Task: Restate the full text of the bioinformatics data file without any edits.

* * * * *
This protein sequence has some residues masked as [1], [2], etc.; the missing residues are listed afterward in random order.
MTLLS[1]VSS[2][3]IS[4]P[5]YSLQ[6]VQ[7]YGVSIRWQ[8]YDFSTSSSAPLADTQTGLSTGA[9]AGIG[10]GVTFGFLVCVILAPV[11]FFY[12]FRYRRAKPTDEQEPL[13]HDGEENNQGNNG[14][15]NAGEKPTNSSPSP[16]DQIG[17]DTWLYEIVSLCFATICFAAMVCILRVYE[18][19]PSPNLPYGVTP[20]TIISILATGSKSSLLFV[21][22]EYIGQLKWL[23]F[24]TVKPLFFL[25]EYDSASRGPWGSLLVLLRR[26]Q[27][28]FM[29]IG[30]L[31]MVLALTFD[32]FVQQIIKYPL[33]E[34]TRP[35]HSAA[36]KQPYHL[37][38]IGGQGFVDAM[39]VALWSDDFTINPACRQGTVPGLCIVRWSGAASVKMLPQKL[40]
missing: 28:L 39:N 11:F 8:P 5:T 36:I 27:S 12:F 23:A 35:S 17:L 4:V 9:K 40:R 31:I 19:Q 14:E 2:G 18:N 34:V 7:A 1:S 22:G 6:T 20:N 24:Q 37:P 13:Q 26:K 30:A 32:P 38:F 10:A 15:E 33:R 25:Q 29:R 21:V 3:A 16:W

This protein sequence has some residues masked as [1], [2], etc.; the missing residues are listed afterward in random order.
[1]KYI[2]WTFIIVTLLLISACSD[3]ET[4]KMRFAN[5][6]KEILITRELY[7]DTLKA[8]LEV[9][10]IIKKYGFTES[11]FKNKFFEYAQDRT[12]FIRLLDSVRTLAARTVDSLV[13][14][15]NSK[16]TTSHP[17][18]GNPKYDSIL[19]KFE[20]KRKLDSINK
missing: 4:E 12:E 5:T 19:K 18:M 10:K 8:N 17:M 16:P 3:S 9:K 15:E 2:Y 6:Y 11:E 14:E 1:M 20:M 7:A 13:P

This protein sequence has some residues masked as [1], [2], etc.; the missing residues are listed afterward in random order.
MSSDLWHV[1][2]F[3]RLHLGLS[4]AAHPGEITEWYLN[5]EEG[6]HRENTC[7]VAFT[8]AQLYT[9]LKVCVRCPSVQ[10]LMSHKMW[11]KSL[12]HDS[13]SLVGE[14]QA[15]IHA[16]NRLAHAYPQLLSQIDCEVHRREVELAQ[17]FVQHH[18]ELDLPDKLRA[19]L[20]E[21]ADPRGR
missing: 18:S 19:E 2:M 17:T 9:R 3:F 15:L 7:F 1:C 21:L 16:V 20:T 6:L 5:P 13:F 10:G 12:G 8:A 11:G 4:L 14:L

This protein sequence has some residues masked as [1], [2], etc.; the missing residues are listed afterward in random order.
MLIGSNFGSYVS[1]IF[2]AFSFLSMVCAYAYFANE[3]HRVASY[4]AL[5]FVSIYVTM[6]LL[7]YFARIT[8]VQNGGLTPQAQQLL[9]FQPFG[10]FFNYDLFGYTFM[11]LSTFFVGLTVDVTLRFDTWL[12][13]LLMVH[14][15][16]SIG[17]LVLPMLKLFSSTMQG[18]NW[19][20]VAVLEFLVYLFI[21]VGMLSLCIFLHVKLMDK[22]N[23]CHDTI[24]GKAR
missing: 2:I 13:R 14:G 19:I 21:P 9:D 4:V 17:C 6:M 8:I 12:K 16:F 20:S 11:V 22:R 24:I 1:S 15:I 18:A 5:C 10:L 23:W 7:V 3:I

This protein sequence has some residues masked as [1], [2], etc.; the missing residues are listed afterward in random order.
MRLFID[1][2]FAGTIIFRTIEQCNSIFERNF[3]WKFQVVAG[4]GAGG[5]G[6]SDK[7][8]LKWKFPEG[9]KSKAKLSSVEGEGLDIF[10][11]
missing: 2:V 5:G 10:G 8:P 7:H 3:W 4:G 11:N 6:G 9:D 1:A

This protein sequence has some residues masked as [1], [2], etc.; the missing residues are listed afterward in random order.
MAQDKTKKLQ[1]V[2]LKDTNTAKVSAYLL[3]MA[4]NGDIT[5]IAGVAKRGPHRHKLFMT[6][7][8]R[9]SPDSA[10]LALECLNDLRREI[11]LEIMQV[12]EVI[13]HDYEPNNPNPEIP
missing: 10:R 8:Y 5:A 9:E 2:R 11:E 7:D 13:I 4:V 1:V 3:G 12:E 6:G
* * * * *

This protein sequence has some residues masked as [1], [2], etc.; the missing residues are listed afterward in random order.
MTLLS[1]VSS[2][3]IS[4]P[5]YSLQ[6]VQ[7]YGVSIRWQ[8]YDFSTSSSAPLADTQTGLSTGA[9]AGIG[10]GVTFGFLVCVILAPV[11]FFY[12]FRYRRAKPTDEQEPL[13]HDGEENNQGNNG[14][15]NAGEKPTNSSPSP[16]DQIG[17]DTWLYEIVSLCFATICFAAMVCILRVYE[18][19]PSPNLPYGVTP[20]TIISILATGSKSSLLFV[21][22]EYIGQLKWL[23]F[24]TVKPLFFL[25]EYDSASRGPWGSLLVLLRR[26]Q[27][28]FM[29]IG[30]L[31]MVLALTFD[32]FVQQIIKYPL[33]E[34]TRP[35]HSAA[36]KQPYHL[37][38]IGGQGFVDAM[39]VALWSDDFTINPACRQGTVPGLCIVRWSGAASVKMLPQKL[40]
missing: 28:L 39:N 11:F 8:P 5:T 36:I 27:S 12:F 23:A 35:S 17:L 4:V 9:K 40:R 31:I 19:Q 14:E 2:G 18:N 34:V 7:A 1:S 22:G 6:T 20:N 24:Q 37:P 13:Q 26:K 30:A 32:P 38:F 10:A 15:E 33:R 25:Q 29:R 21:V 3:A 16:W

This protein sequence has some residues masked as [1], [2], etc.; the missing residues are listed afterward in random order.
[1]KYI[2]WTFIIVTLLLISACSD[3]ET[4]KMRFAN[5][6]KEILITRELY[7]DTLKA[8]LEV[9][10]IIKKYGFTES[11]FKNKFFEYAQDRT[12]FIRLLDSVRTLAARTVDSLV[13][14][15]NSK[16]TTSHP[17][18]GNPKYDSIL[19]KFE[20]KRKLDSINK
missing: 4:E 12:E 5:T 19:K 18:M 10:K 8:N 17:M 16:P 3:S 9:K 15:E 2:Y 6:Y 11:E 14:E 1:M 20:M 7:A 13:P

This protein sequence has some residues masked as [1], [2], etc.; the missing residues are listed afterward in random order.
MSSDLWHV[1][2]F[3]RLHLGLS[4]AAHPGEITEWYLN[5]EEG[6]HRENTC[7]VAFT[8]AQLYT[9]LKVCVRCPSVQ[10]LMSHKMW[11]KSL[12]HDS[13]SLVGE[14]QA[15]IHA[16]NRLAHAYPQLLSQIDCEVHRREVELAQ[17]FVQHH[18]ELDLPDKLRA[19]L[20]E[21]ADPRGR
missing: 18:S 19:E 2:M 17:T 9:R 3:F 15:L 7:F 1:C 21:L 16:V 20:T 6:L 5:P 13:F 10:G 12:G 8:A 11:G 4:L 14:L

This protein sequence has some residues masked as [1], [2], etc.; the missing residues are listed afterward in random order.
MLIGSNFGSYVS[1]IF[2]AFSFLSMVCAYAYFANE[3]HRVASY[4]AL[5]FVSIYVTM[6]LL[7]YFARIT[8]VQNGGLTPQAQQLL[9]FQPFG[10]FFNYDLFGYTFM[11]LSTFFVGLTVDVTLRFDTWL[12][13]LLMVH[14][15][16]SIG[17]LVLPMLKLFSSTMQG[18]NW[19][20]VAVLEFLVYLFI[21]VGMLSLCIFLHVKLMDK[22]N[23]CHDTI[24]GKAR
missing: 2:I 13:R 14:G 19:I 21:P 9:D 4:V 17:C 6:M 8:I 12:K 16:F 20:S 11:V 22:R 24:I 1:S 15:I 18:A 5:C 10:L 23:W 7:V 3:I

This protein sequence has some residues masked as [1], [2], etc.; the missing residues are listed afterward in random order.
MRLFID[1][2]FAGTIIFRTIEQCNSIFERNF[3]WKFQVVAG[4]GAGG[5]G[6]SDK[7][8]LKWKFPEG[9]KSKAKLSSVEGEGLDIF[10][11]
missing: 2:V 5:G 10:G 8:P 7:H 3:W 4:G 11:N 6:G 9:D 1:A

This protein sequence has some residues masked as [1], [2], etc.; the missing residues are listed afterward in random order.
MAQDKTKKLQ[1]V[2]LKDTNTAKVSAYLL[3]MA[4]NGDIT[5]IAGVAKRGPHRHKLFMT[6][7][8]R[9]SPDSA[10]LALECLNDLRREI[11]LEIMQV[12]EVI[13]HDYEPNNPNPEIP
missing: 10:R 8:Y 5:A 9:E 2:R 11:E 7:D 13:I 4:V 1:V 3:G 12:E 6:G